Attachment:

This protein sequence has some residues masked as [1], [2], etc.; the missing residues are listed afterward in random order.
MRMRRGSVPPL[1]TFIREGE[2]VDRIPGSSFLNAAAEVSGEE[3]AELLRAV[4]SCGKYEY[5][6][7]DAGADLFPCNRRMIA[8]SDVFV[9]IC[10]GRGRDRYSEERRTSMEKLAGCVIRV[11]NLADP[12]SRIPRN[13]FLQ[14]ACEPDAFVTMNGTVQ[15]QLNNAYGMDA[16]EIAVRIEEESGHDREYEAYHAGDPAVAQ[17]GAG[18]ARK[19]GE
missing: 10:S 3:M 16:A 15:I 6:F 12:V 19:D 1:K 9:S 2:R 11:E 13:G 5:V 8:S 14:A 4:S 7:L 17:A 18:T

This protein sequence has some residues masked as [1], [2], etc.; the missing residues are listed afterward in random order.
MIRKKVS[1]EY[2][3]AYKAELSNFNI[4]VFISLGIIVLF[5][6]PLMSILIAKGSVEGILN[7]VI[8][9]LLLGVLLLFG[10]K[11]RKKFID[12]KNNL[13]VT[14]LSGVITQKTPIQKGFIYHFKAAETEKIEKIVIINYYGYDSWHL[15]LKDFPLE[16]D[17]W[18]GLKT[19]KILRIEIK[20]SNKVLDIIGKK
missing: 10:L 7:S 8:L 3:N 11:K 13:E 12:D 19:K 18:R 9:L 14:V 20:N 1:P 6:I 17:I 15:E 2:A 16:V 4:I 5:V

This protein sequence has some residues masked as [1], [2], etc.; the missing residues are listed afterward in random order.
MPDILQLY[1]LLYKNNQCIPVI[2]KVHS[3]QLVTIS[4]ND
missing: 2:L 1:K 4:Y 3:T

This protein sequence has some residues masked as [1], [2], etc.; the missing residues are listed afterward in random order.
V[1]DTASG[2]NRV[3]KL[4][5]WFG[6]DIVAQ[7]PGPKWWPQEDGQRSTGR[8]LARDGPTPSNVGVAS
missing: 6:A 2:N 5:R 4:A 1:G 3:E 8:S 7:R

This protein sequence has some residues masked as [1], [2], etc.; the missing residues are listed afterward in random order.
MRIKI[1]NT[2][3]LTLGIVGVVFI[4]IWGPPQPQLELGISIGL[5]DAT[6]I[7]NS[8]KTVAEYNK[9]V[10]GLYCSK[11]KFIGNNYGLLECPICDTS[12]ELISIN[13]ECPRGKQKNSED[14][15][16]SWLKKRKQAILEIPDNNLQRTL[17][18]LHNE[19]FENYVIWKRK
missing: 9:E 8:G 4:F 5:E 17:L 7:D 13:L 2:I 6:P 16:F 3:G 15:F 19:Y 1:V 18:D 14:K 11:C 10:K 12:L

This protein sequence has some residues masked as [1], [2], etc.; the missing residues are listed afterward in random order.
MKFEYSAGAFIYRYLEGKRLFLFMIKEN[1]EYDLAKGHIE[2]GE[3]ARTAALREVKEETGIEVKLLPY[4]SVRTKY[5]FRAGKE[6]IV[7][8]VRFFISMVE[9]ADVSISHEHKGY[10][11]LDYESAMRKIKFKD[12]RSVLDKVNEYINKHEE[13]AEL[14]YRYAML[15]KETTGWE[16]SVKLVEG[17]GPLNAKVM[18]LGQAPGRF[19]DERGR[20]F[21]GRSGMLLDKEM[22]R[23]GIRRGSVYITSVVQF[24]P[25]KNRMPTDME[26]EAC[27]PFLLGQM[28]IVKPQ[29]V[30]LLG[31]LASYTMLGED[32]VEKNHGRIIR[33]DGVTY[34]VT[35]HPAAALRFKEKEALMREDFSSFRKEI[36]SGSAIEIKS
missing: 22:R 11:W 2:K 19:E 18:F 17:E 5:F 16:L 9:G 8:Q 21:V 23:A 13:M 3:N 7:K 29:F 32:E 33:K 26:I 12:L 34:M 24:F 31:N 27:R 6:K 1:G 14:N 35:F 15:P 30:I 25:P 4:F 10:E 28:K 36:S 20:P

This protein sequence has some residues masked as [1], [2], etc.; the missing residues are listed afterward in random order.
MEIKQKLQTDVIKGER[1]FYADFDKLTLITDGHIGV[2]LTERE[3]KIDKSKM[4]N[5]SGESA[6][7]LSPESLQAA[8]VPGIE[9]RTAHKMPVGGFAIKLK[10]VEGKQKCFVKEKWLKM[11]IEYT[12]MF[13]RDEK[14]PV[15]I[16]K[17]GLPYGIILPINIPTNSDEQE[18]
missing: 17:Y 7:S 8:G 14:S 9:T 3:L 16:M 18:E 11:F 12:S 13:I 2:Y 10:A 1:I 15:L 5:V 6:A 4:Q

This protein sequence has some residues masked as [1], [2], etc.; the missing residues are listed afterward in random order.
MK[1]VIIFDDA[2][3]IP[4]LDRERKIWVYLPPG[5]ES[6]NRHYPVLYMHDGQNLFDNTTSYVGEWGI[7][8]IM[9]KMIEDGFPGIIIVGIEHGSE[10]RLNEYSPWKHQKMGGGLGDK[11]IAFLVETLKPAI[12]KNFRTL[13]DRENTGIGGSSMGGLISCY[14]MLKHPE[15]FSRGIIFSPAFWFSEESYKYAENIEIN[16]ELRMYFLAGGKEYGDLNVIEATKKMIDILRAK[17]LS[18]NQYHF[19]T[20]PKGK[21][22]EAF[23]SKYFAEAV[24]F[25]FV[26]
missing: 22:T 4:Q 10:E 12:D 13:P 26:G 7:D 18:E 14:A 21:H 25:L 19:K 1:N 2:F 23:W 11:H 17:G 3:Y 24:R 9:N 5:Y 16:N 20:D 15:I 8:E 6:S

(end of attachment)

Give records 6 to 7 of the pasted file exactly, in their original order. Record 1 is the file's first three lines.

This protein sequence has some residues masked as [1], [2], etc.; the missing residues are listed afterward in random order.
MKFEYSAGAFIYRYLEGKRLFLFMIKEN[1]EYDLAKGHIE[2]GE[3]ARTAALREVKEETGIEVKLLPY[4]SVRTKY[5]FRAGKE[6]IV[7][8]VRFFISMVE[9]ADVSISHEHKGY[10][11]LDYESAMRKIKFKD[12]RSVLDKVNEYINKHEE[13]AEL[14]YRYAML[15]KETTGWE[16]SVKLVEG[17]GPLNAKVM[18]LGQAPGRF[19]DERGR[20]F[21]GRSGMLLDKEM[22]R[23]GIRRGSVYITSVVQF[24]P[25]KNRMPTDME[26]EAC[27]PFLLGQM[28]IVKPQ[29]V[30]LLG[31]LASYTMLGED[32]VEKNHGRIIR[33]DGVTY[34]VT[35]HPAAALRFKEKEALMREDFSSFRKEI[36]SGSAIEIKS
missing: 22:R 11:W 2:K 19:E 18:F 17:E 5:F 16:L 9:G 8:Q 21:V 23:A 13:M 3:N 7:K 29:F 32:E 33:K 26:I 12:L 34:M 24:F 31:N 27:R 6:K 1:G 14:N 35:F 15:P 30:I 25:P 4:F 10:E 28:K 36:S 20:P

This protein sequence has some residues masked as [1], [2], etc.; the missing residues are listed afterward in random order.
MEIKQKLQTDVIKGER[1]FYADFDKLTLITDGHIGV[2]LTERE[3]KIDKSKM[4]N[5]SGESA[6][7]LSPESLQAA[8]VPGIE[9]RTAHKMPVGGFAIKLK[10]VEGKQKCFVKEKWLKM[11]IEYT[12]MF[13]RDEK[14]PV[15]I[16]K[17]GLPYGIILPINIPTNSDEQE[18]
missing: 17:Y 7:S 8:G 14:S 9:T 3:L 16:M 18:E 11:F 12:S 13:I 2:Y 10:A 1:I 15:L 5:V 6:A 4:Q